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Full text of "A story about a real man"

A STORY ABOUT A REAL MAN                                                                       349
veered in pairs, but in close formation, to intercept the
Germans. Sight, hearing and mind were concentrated
to the limit. Alexei saw nothing but the enemy planes
that were growing rapidly before his eyes; in his ears
there was nothing but the crackling and buzzing of the
ear-phones in which he was to hear the next command.
But instead of that command he very distinctly heard an
excited voice cry in German:
"Achtung! Achtung! La-fiinf! Achtung!"
It must have been the German ground observer warning
his planes of danger.
As was its custom, the famous German aircraft divi-
sion had carefully covered the battle-field with a network
of markers and ground observers who, furnished with
radio transmitters, had been parachuted the previous
night in the anticipated area of air battles.
Then, less distinctly, came another voice, hoarse and
angry, shouting in German:
"Donnerwetter! Links! La-fiinf! Links! La-funf!"
In addition to vexation, there was a note of alarm in
that voice.
"Richthofen, you are not afraid of our Xavochkins',
are you?" muttered Meresyev grimly, watching the
approaching enemy formation and feeling a thrill of ela-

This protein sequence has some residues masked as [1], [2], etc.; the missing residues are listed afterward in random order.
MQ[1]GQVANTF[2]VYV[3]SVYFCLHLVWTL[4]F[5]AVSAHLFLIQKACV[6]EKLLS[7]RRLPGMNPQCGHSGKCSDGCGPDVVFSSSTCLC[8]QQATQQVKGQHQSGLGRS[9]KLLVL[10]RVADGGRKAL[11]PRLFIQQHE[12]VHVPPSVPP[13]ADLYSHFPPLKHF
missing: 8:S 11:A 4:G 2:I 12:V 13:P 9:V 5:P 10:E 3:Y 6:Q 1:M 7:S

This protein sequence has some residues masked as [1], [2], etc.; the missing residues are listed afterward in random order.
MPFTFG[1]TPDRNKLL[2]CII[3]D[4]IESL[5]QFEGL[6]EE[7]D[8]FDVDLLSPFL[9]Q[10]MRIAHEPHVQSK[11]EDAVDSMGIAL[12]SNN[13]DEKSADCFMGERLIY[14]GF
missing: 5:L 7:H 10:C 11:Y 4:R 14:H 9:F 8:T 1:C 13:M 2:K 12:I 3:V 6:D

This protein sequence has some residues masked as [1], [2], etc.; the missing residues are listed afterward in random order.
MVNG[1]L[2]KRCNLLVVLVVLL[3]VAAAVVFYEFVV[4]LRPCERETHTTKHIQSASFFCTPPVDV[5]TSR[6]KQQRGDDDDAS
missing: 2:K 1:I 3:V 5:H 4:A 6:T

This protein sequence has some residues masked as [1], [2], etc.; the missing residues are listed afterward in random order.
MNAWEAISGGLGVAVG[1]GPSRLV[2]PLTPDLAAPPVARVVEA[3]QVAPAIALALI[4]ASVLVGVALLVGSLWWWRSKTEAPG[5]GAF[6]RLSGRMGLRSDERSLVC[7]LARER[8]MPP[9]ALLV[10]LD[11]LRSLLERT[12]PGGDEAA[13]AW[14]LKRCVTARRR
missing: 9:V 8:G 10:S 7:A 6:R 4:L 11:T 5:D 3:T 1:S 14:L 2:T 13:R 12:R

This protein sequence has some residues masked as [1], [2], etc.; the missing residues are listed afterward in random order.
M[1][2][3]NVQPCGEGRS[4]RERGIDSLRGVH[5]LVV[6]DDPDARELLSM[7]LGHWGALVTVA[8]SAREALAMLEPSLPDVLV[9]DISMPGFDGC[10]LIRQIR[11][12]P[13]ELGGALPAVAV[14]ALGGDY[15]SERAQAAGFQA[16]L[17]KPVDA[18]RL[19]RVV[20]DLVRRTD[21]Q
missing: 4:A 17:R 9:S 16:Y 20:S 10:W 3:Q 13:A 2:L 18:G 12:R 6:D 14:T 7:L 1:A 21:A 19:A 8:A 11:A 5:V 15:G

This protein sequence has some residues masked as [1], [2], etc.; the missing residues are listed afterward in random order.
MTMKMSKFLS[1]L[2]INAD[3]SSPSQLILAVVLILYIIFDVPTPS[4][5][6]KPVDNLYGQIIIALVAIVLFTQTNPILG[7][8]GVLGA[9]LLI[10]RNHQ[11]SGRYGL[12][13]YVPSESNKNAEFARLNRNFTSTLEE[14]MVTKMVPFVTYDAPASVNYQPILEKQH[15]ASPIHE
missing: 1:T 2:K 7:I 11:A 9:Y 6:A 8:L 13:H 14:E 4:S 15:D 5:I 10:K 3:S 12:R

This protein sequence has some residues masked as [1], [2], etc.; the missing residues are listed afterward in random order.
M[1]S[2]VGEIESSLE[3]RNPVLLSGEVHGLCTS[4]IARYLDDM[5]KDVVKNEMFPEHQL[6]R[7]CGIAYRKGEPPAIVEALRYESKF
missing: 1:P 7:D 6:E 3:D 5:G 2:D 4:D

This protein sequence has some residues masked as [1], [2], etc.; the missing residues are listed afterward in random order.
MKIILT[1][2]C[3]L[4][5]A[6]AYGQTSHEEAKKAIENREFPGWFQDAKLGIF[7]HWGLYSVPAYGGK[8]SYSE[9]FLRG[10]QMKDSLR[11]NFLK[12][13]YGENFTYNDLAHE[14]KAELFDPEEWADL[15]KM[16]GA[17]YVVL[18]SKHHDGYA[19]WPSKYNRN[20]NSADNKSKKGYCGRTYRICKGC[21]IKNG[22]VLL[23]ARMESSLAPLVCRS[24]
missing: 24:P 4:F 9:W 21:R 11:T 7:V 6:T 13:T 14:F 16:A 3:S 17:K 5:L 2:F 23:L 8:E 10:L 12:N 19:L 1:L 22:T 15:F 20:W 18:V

tion shoot through his tense body.
The enemy could be seen distinctly now. They were
attacking planes, Fokke-Wolf-190's, powerful, swift
machines which had just been put into commission.
They outnumbered Fedotov's group two to one. They
flew in that strict formation that distinguished the units
of the Richthofen Division, in pairs, in step-ladder fashion,
in such a way that each pair protected the rear of the
pair in front. Taking advantage of his higher altitude,
Fedotov attacked the enemy. Alexei had already chosen
his target and, while not losing sight of the rest, headed
for it, trying to keep it in his sight. But somebody fore-
stalled Fedotov. A group of "Yaks" swept in from
the other side and swiftly attacked the Germans from
above. The blow was so successful that it at once broke
up the enemy formation. Confusion reigned in the air.
Both sides broke up into fighting twos and fours. The
fighter planes strove to intercept the enemy with